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The Silent Land by Graham Joyce

The Silent Land (original 2010; edition 2012)

by Graham Joyce

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2833239,220 (3.72)38
Title:The Silent Land
Authors:Graham Joyce
Info:Anchor (2012), Edition: Reprint, Paperback, 272 pages
Collections:Your library

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The Silent Land by Graham Joyce (2010)


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Zoe and Jake are on a skiing trip. Both are experienced skiers and are having a great time on the slopes when an avalanche over takes them. Jake pulls Zoe out of the snow and they make their way back to the resort. It is deserted. They go into town and it is deserted too. They panic and fear the area was evacuated because of the potential of more avalanches. When they try to leave the village every road leads back to the same village. Zoe and Jake are stuck in an enchanted snow filled wonderland and they feel as though something or someone is coming for them.

This was quite the page turner. In the back of my mind I was saying "they are dead" but I kept on reading thinking I had already solved the mystery. Then half way through the book they come to the same conclusion so you know there is something more going on.

Even if you figure out the mystery before the conclusion that doesn't matter. What makes this such a great read are the characters and how much they love each other. That's what the real story is in this novel, two people who love each other so much they can't let each other go. ( )
  craso | Jan 8, 2015 |
This is all quite familiar territory - a couple are on holiday skiing in the French Pyrenees and are caught up in an avalanche. They manage to extricate themselves, but when they return to their hotel, everywhere is deserted and natural processes seem to have stopped. It's not too hard to guess what's going on here, and of course we are right. As the days go by, the couple find they are unable to leave the resort village and the hotel, and it slowly dawns on them just why this is. As Douglas Adams once said, "It's not so much an afterlife, more an aprés-vie."

Others who have reviewed this book have expressed themselves disappointed, because it's clichéd, or because they didn't get the level of suspense they'd been led to expect, or the horror/supernatural elements in the story were muted. Well, perhaps some of that was the fault of the publishers, packaging the book for a certain audience. And perhaps Joyce was writing the book with an entirely different objective in mind.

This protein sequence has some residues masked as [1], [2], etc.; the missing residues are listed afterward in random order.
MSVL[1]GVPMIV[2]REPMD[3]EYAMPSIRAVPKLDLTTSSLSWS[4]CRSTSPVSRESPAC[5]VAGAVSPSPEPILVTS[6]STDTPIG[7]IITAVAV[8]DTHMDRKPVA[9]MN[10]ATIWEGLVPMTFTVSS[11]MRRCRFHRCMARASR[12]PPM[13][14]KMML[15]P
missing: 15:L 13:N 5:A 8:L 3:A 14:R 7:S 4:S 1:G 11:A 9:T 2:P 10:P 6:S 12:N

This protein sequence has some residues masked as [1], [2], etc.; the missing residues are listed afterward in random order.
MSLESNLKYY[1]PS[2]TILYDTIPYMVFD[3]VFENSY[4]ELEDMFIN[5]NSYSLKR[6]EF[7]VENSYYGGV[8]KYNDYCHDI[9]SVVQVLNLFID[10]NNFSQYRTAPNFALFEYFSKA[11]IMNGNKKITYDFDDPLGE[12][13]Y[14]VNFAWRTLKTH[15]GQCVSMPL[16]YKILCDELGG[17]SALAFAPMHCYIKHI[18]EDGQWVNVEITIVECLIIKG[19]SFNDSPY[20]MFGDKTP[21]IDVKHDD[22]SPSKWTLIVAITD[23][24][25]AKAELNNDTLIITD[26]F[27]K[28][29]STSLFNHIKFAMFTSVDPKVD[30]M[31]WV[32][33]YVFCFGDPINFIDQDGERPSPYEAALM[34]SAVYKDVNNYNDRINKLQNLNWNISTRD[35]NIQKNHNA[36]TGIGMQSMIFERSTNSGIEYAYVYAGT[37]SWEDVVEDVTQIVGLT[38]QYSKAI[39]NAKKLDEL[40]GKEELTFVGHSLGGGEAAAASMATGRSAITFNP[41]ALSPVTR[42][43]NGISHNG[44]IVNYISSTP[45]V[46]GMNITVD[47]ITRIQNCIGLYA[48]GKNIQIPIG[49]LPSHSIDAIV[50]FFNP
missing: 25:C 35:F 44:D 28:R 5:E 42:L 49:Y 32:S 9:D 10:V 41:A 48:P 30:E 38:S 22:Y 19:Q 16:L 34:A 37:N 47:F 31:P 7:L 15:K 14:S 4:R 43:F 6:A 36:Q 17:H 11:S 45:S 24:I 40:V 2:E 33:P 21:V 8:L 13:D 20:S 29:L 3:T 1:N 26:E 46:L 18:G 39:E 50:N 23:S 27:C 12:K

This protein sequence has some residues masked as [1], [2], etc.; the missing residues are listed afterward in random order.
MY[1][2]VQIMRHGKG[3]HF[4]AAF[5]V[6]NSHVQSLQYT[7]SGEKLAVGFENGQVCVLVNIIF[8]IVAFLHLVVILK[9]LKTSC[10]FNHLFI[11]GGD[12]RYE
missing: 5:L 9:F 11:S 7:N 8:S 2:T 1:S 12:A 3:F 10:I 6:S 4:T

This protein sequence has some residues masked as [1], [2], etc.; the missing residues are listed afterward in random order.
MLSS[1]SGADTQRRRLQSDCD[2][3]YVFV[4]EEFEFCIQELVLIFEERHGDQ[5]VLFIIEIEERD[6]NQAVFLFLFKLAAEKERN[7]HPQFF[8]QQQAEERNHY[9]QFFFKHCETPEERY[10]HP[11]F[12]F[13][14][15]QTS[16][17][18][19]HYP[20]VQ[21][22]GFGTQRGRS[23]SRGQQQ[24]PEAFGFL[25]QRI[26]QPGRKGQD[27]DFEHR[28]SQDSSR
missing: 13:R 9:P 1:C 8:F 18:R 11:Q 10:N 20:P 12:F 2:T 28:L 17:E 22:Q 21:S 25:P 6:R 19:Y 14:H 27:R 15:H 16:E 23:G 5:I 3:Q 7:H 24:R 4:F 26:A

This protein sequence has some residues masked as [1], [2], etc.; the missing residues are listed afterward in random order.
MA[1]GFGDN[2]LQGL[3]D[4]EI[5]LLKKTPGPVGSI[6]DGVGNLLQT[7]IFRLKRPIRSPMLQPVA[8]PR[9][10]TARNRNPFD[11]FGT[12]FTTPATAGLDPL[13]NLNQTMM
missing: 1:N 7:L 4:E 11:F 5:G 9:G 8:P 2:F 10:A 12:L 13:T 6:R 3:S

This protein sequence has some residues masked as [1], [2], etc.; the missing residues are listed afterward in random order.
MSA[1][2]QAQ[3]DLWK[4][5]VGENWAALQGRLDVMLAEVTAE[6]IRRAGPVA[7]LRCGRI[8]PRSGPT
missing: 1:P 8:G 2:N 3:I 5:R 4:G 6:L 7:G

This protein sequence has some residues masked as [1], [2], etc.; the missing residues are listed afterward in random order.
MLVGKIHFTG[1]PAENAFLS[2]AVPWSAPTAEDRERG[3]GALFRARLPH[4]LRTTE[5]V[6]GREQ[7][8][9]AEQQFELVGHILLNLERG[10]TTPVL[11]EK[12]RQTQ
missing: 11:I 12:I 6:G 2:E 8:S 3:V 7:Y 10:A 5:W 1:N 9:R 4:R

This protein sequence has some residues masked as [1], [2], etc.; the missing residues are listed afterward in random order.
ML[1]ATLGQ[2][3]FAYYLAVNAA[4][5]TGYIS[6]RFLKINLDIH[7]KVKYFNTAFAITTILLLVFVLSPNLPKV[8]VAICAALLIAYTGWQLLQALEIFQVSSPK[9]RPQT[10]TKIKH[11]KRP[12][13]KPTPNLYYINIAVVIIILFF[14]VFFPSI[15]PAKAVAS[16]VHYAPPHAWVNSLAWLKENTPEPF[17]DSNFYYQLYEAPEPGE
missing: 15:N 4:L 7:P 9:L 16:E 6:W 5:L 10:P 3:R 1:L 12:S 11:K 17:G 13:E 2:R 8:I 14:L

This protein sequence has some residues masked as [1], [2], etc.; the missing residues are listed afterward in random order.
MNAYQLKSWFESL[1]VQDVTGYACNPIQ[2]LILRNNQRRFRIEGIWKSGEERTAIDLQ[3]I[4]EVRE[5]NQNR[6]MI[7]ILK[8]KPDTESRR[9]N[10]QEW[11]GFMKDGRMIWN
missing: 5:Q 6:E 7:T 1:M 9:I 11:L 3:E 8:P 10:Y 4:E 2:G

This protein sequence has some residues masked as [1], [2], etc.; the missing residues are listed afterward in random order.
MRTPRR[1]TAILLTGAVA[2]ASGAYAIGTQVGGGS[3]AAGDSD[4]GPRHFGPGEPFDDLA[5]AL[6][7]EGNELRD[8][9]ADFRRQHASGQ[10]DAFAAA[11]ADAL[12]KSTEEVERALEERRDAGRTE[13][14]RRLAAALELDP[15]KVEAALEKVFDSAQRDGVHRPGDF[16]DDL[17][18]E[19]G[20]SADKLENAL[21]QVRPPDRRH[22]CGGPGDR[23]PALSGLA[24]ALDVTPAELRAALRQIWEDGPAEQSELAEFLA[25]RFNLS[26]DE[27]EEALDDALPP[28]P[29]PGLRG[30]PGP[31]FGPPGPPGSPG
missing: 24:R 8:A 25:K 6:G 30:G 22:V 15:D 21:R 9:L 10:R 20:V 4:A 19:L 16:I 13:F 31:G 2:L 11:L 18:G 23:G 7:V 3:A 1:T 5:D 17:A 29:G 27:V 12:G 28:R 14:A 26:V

The characters are fairly typical British thirty-somethings, and seem quite well-drawn to me. (Yes, readers - I said well-drawn. I've met plenty of people not unlike this couple.) And their predicament is contrasted with other instances of loss in each of their lives - the loss of parents, of colleagues, or of pets. I had the feeling that much of this drew on experiences that Joyce had heard related from others, because the reactions of these ancillary characters seemed all too human.

The visions that Zoe, the female character, experiences are unsettling, and as they become more and more personal they get more chilling, despite - or possibly because - of their simplicity.

Perhaps I'm reading more into this book than others, because I read it just two weeks after Joyce's own death at the terribly early age of 59; and because I knew the author from many years ago and so have always followed his career with interest. For me, this was a poignant read, yet the sense of acceptance and working through of the emotions about love and loss was very real. Graham's last blog post was on these subjects (http://www.grahamjoyce.co.uk/?p=409), and having read that, I am sure I saw a precursor of it in The Silent Land. ( )
  RobertDay | Sep 29, 2014 |
Zoe and Jake have treated themselves to a skiing holiday at a resort village on the slopes of Chamonix and had got up and headed out early to have some alone time on the mountain. Unfortunately they hadn't picked the best moment as they find themselves unsuccessfully outrunning an avalanche. Having seemingly survived with only minor ailments they make there way down to the village only to find the place entirely deserted. No sign of any other living thing at all. Presuming they have evacuated in anticipation of worse to come the couple decide they need to do the same to escape the anticipated danger. But all their attempts to leave are thwarted and they always find themselves somehow back at the deserted village. Having no clue as to what's happening they decide to make the best of things and hope that an answer or rescue arrives some time soon. They set about enjoying all that the resort has to offer but then realisation sets in that things are a little off. Food that's been left out hasn't spoiled, candles will burn but not melt and then the visions start. Perhaps they didn't survive that avalanche after all and this is what comes after!